Better training the key to improving dementia care, says expert
The quality of life for thousands of Australians with dementia will improve following the release of a new study which builds a framework for training carers to identify the stages of the disease and better assess individual needs.
The study by Professor Esther Chang, a leading researcher from the University of Western Sydney School of Nursing and Midwifery, will be one of several to be discussed at a dementia care conference at UWS on Monday 20 July.
Local and international health professionals will be joined at the conference by Federal Minister for Ageing, The Hon. Justine Elliot MP, prominent carer and advocate Sue Pieters-Hawke and Alzheimer's Australia NSW CEO The Hon. John Watkins.
The conference will focus on the need for a collaborative approach to dementia care and improving the knowledge of best practice by carers and health professionals alike.
Professor Chang says the challenges in dementia care are particularly demanding and complex, but not insurmountable.
A recently completed study by Professor Chang, with colleagues in Partnership with Sydney West Area Health Service and Blue Mountains Division of General Practice, has provided a decision-making framework of support that includes guidelines for nurses to assist people in residential aged care facilities.
Four major symptoms were targeted - pain, constipation, weight loss and agitation/confusion. These symptoms have been recognised as particularly reducing the quality of life of people with advanced dementia and as being difficult for the primary care providers to treat.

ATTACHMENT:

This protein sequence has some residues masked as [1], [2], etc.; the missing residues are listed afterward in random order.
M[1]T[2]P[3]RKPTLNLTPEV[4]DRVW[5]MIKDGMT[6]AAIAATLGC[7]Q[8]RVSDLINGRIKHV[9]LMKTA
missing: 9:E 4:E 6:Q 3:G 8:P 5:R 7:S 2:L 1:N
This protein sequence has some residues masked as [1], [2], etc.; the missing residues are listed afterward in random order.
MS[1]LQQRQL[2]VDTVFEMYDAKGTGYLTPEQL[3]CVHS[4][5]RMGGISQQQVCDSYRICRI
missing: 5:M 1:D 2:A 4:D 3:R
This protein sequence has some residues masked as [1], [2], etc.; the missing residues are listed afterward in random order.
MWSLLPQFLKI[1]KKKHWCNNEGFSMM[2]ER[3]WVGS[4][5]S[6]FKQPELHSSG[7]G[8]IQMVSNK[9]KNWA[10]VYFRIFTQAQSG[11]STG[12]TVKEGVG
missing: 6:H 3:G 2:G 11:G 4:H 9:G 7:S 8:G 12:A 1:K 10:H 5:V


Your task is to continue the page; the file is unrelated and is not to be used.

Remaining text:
"The new framework will enhance the level of care for people with dementia and increase the competence and confidence of carers, including health professionals such as assistants in nursing and registered nurses," says Professor Chang.
Participants in the study included palliative care, aged care and dementia specialist nurses, medical specialists from an area health service, residential aged care staff and general medical practitioners.
The research identified the need for more accurate assessment, especially of pain and weight loss, because people with advanced dementia are unable to communicate their symptoms.
Managing physical and behavioural symptoms and communicating with family presented further challenges according to the health professionals in the study.
"The study confirms the need for a palliative approach to care in advanced dementia," says Professor Chang.
Professor Chang has previously developed a guide on advanced dementia for professional, community and family carers, which provides details on the progression and symptoms of the disease and options for care.
For further details on the study and to download a copy of the framework for health professionals, visit: www.uws.edu.au/dementia
WHAT: "Creating successful dementia care - A multidisciplinary approach" conference
WHEN: Monday 20 July (Keynote speeches from 09:00hrs, Sue Pieters-Hawke at 14:00hrs)
WHERE: University of Western Sydney Parramatta campus, cnr James Ruse Drive and Victoria Road, Rydalmere
A full program for the conference is available from: http://tinyurl.com/mnlwcb
Media are welcome to attend - contact the UWS Media Unit for details.
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